Battles for Governorships in Coahuila, EdoMéx Heat Up

The gubernatorial candidates for the State of Mexico, the National Regeneration Movement’s Delfina Gómez, left, and the Institutional Revolutionary Party’s Alejandra del Moral. Photo: YouTube screenshot


The gubernatorial polls in Coahuila and the State of Mexico (EdoMéx) on Sunday, June 4, will be the last local elections before Mexican voters troop to precincts nationally to vote for a new president in 2024.

With less than a week to go, preparations — as well as campaign posturing — for the Coahuila and EdoMéx elections are heating up.

One thing in common about both states is that the centralist Institutional Revolutionary Party (PRI) has ruled unchallenged there for a combined 94 years, something that Mexican President Andrés Manuel López Obrador’s (AMLO) ruling party, the National Regeneration Movement (Morena), will try to change come June 4.

EdoMéx in particular — with 12.4 million registered voters — is viewed by many political experts as a supposed barometer for the 2024 Mexican presidential elections. And at first glance, wresting away control of EdoMéx from the PRI — whose own incumbent governor, Alfredo del Mazo Maza, narrowly beat Morena’s Delfina Gómez in the 2017 gubernatorial elections — looks like a long shot. But if the unofficial surveys released on May 15 are to be believed, Gómez is currently leading her PRI counterpart, Alejandra del Moral, 57.8 percent to 42 percent.

A week before the results of the unofficial polls were released, Del Moral was defiant, saying in a rally in front of her supporters that she was “going to win the governorship.” Gómez’s lead has been consistent, however: As early as February of this year, in a survey released by Mexican daily newspaper Reforma, the Morena candidate had 55 percent of the vote, followed by Del Moral with 41 percent. Juan Zepeda of the Citizen’s Movement Party (MC) came in a distant third with 4 percent. Zepeda has since withdrawn, with the MC announcing in March that it was no longer fielding a candidate.

The first debate between Del Moral and Gómez took place on April 20, with journalist Ana Paula Ordorica of Televisa as the moderator, and was riddled with accusations and mudslinging. Gómez pointed out that EdoMéx has always led in the “perception of corruption” at the national level, for which she proposed applying “the precepts of the 4T (AMLO’s so-called Fourth Transformation) of not stealing, not lying and not betraying the people.”

Del Moral countered that corruption “is committed by people, not institutions,” adding that the Morena candidate lacked the moral authority to talk about corruption, since — during Gómez’s tenure as mayor of the city of Texcoco in EdoMéx, from 2013 to 2015 — she was found guilty of withholding 10 percent of the salaries of close to 500 municipal workers in Texcoco and funneling the money into Morena’s coffers.

The second debate, which took place on Friday, May 19, saw more of the candidates laying down their proposals. Del Moral said she would add 10,000 more elements of the state police to EdoMéx, increase the salaries of uniformed officers, double the number of security cameras, tackle femicides head-on and create a million jobs in six years.

For her part, Gómez proposed to abolish corruption and impunity, resolve insecurity, encourage small and medium-sized companies, reduce illiteracy and increase penalties for environmental crimes.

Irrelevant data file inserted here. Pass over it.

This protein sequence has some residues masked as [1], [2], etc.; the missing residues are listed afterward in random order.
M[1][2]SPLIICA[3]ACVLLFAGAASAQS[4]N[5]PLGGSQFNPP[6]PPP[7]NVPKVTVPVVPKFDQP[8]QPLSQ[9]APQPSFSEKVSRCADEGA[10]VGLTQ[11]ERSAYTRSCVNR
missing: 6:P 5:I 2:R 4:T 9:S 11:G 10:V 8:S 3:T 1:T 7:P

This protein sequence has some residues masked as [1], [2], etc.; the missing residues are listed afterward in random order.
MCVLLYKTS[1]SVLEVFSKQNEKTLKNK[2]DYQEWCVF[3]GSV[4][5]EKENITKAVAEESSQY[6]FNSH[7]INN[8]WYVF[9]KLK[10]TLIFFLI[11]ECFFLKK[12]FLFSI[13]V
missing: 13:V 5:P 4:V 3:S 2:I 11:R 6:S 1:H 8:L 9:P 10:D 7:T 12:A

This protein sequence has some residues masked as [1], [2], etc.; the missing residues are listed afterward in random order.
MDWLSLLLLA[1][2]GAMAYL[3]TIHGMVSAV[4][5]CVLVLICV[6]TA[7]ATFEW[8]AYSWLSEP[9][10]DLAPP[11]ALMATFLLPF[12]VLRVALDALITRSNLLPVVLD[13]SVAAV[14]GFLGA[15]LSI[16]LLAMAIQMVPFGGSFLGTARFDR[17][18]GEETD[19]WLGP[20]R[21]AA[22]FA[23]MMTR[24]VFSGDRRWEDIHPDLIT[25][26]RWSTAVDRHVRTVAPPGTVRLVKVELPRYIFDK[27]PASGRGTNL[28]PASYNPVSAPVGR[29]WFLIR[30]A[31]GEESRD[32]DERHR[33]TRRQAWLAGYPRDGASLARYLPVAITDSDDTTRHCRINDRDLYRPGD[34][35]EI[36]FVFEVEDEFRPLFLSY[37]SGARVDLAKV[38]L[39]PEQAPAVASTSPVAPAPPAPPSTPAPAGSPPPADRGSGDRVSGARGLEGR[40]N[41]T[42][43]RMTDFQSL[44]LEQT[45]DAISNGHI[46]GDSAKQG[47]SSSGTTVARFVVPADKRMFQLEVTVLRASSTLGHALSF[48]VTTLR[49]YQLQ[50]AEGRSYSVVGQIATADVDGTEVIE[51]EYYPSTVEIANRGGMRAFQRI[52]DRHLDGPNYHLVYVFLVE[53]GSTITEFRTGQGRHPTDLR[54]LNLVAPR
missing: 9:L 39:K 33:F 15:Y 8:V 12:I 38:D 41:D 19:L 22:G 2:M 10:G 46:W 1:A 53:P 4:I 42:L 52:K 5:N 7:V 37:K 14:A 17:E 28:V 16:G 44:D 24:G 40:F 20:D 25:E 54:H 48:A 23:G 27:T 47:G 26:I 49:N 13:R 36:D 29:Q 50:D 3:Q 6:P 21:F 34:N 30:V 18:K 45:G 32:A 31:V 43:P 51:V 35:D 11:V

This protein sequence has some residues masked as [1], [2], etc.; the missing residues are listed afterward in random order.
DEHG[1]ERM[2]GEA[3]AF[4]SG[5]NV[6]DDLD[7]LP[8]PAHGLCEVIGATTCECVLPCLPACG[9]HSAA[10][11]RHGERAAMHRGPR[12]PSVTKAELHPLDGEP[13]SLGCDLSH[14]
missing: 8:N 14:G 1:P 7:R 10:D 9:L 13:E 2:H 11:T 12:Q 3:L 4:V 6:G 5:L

Incidentally, this is the first time in the history of EdoMéx that two women are going head-to-head for the governorship of the state.

In the northern Mexican state of Coahuila, opposition candidate Manolo Jiménez Salinas, who is running as the standard bearer of the alliance by the PRI, the conservative National Action Party (PAN) and left-leaning Party of the Democratic Revolution (PRD), has extended his lead over his rivals, according to an unofficial survey released on May 8.

Jiménez Salinas, according to the poll, enjoys 44.3 percent voter preference and is ahead of his closest rival, Morena’s Armando Guadiana, who has 27.6 percent. Ricardo Mejía Berdeja of the Morena satellite Labor Party (PT) came in third with 11.6 percent, while Green Ecologist Party of Mexico (PVEM) candidate Lenin Pérez Rivera only managed to get 5.5 percent.

Jiménez Salinas has been consistently outpacing his rivals, as evidenced by two unofficial polls released a month apart, in January and then in February.

However, the biggest news leading up to the Coahuila elections so far has been the alleged pulling out of Pérez Rivera, in favor of Morena’s Guadiana, which PVEM and Morena national leaders Karen Castrejón Trujllo and Mario Delgado, respectively, jointly announced in a press conference on Saturday, May 27.

“Today we are supporting the gubernatorial candidate Armando Guadiana. In this sense, the PVEM favored the people of Coahuila more than the candidates and decided to move forward to consolidate the Fourth Transformation in this state,” said Castrejón Trujllo.

For his part, Delgado said that what happens in Coahuila will have a major impact at the national level.

“These are defining moments, and what happens here will be defined at the national level. The Green Party said that it wants to continue making history and will call on the party members to vote for Armando Guadiana,” said Delgado.

Shortly after the announcement of the two national leaders, however, PVEM standard bearer Pérez Rivera vehemently denied that he was backing out of the race, and said that no one tells him what to do, and reiterated that “Coahuila needs a change.”

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